- The Washington Times - Thursday, April 13, 2017

ANALYSIS/OPINION:

Forget Atkins. Move over cabbage soup. There’s a new diet in town, one — inadvertently as it may be — prodded into the media limelight by Cosmopolitan magazine, and its name is “Cancer.”

It’s a gottta-see-it-to-believe-it moment, that’s for sure.

Here’s the background: Cosmo tweeted an image of a woman in a pink sleeveless top, tanned and smiling — and physically fit, of course — beneath this eye-catcher of a headline: “How This Woman Lost 44 Pounds Without ANY Exercise.”

Wow, you say. How did she, you ask.

Well, Cosmo’s handy-dandy tweet included a link to her story tells all. And the headline there was a bit more somber-toned.

“A Serious Health Scare Helped Me Love My Body More Than Ever,” that one read.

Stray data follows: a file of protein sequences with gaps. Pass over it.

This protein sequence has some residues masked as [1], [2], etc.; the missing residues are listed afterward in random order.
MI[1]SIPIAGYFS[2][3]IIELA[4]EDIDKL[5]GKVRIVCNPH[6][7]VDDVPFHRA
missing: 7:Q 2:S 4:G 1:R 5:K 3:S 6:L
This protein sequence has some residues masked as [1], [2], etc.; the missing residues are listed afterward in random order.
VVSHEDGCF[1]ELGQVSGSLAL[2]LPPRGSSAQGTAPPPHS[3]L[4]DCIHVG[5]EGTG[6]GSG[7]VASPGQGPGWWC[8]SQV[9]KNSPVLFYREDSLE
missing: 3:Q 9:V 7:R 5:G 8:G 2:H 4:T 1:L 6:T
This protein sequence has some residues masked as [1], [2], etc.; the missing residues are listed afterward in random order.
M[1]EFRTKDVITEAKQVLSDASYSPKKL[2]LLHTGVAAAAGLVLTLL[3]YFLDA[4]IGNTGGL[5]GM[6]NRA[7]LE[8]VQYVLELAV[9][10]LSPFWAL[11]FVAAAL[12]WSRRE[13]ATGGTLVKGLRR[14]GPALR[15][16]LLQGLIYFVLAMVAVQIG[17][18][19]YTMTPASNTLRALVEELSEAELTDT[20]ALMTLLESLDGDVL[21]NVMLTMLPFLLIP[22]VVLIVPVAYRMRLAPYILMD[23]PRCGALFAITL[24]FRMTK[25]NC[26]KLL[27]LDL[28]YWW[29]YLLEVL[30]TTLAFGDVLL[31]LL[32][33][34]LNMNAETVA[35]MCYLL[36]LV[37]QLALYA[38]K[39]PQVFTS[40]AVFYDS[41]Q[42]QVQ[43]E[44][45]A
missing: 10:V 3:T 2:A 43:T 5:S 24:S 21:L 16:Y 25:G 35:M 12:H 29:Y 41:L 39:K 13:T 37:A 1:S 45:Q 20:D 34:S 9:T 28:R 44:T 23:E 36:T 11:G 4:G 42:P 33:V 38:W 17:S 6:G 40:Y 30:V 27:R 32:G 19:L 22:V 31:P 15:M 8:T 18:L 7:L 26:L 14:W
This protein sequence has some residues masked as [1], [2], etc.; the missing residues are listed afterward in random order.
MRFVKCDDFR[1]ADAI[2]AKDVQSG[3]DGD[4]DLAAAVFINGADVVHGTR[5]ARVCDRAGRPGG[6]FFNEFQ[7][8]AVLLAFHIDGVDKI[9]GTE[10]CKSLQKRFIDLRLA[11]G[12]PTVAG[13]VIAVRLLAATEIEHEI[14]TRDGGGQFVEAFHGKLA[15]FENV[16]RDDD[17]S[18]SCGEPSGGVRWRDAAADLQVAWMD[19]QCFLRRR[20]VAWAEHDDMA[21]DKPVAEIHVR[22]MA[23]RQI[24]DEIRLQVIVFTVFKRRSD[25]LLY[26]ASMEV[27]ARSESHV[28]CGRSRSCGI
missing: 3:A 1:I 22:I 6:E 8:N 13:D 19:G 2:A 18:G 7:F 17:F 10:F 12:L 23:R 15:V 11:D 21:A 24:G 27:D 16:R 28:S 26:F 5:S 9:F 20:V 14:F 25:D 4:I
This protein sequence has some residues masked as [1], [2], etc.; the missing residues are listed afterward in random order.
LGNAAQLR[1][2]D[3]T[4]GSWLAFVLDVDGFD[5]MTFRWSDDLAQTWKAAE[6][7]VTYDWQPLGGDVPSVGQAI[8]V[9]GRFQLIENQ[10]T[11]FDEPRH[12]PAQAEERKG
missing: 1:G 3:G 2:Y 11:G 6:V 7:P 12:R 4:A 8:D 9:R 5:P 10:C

And as readers of the story were quick to note, one of the woman’s serious health scares was none other than cancer.

So Cosmo’s snappy story promo of weight loss? Well, it didn’t go over so well with social media types, who saw the magazine as taking its normal Level 10 obsession with physical image and blasting into the stratosphere.

“Cancer is not a diet plan,” tweeted one reader, offended by Cosmo’s Twitter promotion of the story. “Delete this.”

Another tried a blunter route toward self-expression: “@Cosmopolitan Are you insane? #cancerisnotaweightlossprogramitsCANCER.”

Good point.

“Hey @Cosmopolitan,” tweeted another, “as a cancer doctor, I’m horrified. How incredibly disrespectful and insensitive. You owe a lot of patients an apology.”

Come on, Cosmo. This is just over-the-top ridiculous. What’s next, a story of a woman who suffered umpteen blood transfusions — with a promotional tweet of how to detoxify, without buying a juicer?

LOAD COMMENTS ()

 

Click to Read More

Click to Hide